When I brought up the concerns over the language in the “Understand Where Your Milk Goes…” infographic, Scott did comit to changing the language on there to say that the Human Milk Fortifier is sold to hospitals, although, he said, this would take some time to roll out and would not be an instant change. I get it. I work in corporate America. These things aren’t instantaneous. This is a step in the right direction.
Create a concrete set of communication guidelines to ensure that all employees and contractors know how to engage with the public in an open and transparent way.
There wasn’t much contention on this issue. I hope that their agreement on this point means that they will ensure that all employees, contractors, and 3rd parties know how to engage appropriately with the public. I was not able to convince Susan to share with me their internal communication guidelines for publication on my blog. This may be because they do not exist, and I hope that if this is the case they will take this opportunity to create communication guidelines. Every company, not just Prolacta, should ensure that its people know how to engage with the public in an appropriate way.
Make it very clear on your website and on your milk collection agencies’ websites that you have a partnership with Abbott.
When I brought up the concerns with Abbot and their longstanding status as WHO Code violators, Scott made it clear that he could not discuss this with me. He was able to talk about the Prolacta relationship with Abbot, but he did not address my concerns about his choice to partner with a company who shows through its actions that it seeks to directly undermine the breastfeeding relationships of mothers and babies though its marketing practices.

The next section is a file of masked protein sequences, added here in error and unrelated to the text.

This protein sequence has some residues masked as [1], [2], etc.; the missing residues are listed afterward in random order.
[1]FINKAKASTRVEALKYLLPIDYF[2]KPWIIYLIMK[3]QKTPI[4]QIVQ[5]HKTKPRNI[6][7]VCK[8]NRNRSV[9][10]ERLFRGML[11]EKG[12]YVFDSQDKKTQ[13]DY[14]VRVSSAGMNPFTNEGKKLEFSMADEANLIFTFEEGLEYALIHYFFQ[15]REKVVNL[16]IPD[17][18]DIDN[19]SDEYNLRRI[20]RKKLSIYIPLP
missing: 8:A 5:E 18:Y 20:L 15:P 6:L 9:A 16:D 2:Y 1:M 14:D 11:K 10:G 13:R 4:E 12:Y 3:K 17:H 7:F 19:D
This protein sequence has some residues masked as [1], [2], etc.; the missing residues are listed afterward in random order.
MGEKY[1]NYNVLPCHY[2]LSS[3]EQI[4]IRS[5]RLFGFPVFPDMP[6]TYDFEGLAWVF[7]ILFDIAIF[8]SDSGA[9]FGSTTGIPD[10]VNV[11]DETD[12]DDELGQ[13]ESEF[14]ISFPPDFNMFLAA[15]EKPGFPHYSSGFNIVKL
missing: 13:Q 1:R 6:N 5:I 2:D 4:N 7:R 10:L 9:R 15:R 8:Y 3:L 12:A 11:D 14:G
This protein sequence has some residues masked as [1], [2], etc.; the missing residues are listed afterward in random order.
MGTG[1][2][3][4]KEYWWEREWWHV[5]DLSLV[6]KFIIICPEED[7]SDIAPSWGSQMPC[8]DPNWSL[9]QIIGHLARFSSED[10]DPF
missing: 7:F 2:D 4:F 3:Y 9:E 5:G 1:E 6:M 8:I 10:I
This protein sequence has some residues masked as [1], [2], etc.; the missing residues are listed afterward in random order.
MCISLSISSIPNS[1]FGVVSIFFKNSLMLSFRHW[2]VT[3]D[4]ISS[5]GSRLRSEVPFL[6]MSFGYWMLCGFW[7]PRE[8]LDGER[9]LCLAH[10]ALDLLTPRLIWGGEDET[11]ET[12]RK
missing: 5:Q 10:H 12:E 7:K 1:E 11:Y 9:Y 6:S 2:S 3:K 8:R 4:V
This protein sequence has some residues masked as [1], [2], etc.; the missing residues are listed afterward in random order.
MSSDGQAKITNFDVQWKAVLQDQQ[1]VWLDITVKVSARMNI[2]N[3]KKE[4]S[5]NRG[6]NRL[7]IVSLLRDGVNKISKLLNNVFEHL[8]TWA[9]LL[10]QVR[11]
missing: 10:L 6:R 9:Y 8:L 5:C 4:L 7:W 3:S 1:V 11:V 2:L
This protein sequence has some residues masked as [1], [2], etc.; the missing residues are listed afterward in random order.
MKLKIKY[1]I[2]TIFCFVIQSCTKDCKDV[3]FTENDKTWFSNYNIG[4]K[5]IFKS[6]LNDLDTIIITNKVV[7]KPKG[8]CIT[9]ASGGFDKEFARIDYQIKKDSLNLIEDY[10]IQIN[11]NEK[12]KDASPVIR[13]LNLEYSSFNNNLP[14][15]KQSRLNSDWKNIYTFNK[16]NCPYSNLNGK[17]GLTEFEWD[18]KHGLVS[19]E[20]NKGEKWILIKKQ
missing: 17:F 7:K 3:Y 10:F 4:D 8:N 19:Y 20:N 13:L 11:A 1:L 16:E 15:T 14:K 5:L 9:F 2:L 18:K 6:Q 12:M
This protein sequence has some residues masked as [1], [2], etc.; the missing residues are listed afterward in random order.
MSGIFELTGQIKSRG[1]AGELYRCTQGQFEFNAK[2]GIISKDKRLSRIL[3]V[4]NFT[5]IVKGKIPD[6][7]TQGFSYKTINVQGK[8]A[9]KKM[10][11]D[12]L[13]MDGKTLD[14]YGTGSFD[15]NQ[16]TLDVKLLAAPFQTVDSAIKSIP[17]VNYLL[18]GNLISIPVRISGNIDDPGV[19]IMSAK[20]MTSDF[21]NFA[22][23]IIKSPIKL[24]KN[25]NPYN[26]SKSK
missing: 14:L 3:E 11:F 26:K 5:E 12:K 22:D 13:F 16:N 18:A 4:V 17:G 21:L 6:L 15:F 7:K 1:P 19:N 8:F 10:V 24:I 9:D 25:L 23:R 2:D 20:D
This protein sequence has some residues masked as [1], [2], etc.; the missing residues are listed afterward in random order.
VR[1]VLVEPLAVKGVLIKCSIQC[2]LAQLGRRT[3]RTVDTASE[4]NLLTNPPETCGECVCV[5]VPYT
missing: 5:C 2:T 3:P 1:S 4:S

Increase transparency surrounding your Ready to Feed line of products.
In addition to its Human Milk Fortifier, Prolacta markets a line of products called its Ready to Feed line. At this time, there is only one product offered under this product line: Standardized Human Milk or PremieLact.
From my conversation with Scott, I am under the impression that this is no longer being manufactured or was only manufactured as more of a one-off thing when a hospital needed human milk in a very small bottle size (because decanting a HMBANA bottle is not possible?). Scott explained that the Human Milk Fortifier absolutely cannot be mixed with formula, so there was a need to ensure that hospitals have small quantities of human milk on hand. Having given milk informally to a mom of a micro-premie (now a gorgeous toddler), I know this is a legit need. If babies are born early enough, mom doesn’t always go through the hormone shift that allows her to produce milk. I appreciated Scott clarifying the intent and need behind this product and I think that would be helpful to include in information to pumping moms.
Overall Impressions of the Conversation
First, Scott, and by extension Prolacta, doesn’t seem to think too much about the pumping moms who provide them with milk. That’s not to say that I think they view those moms with contempt or anything like that. It’s just that those moms seem to take up far less space in their sphere of concern that getting their product out to NICU babies. Considering that Prolacta relies solely on pumping moms to stay in business, I find this sad.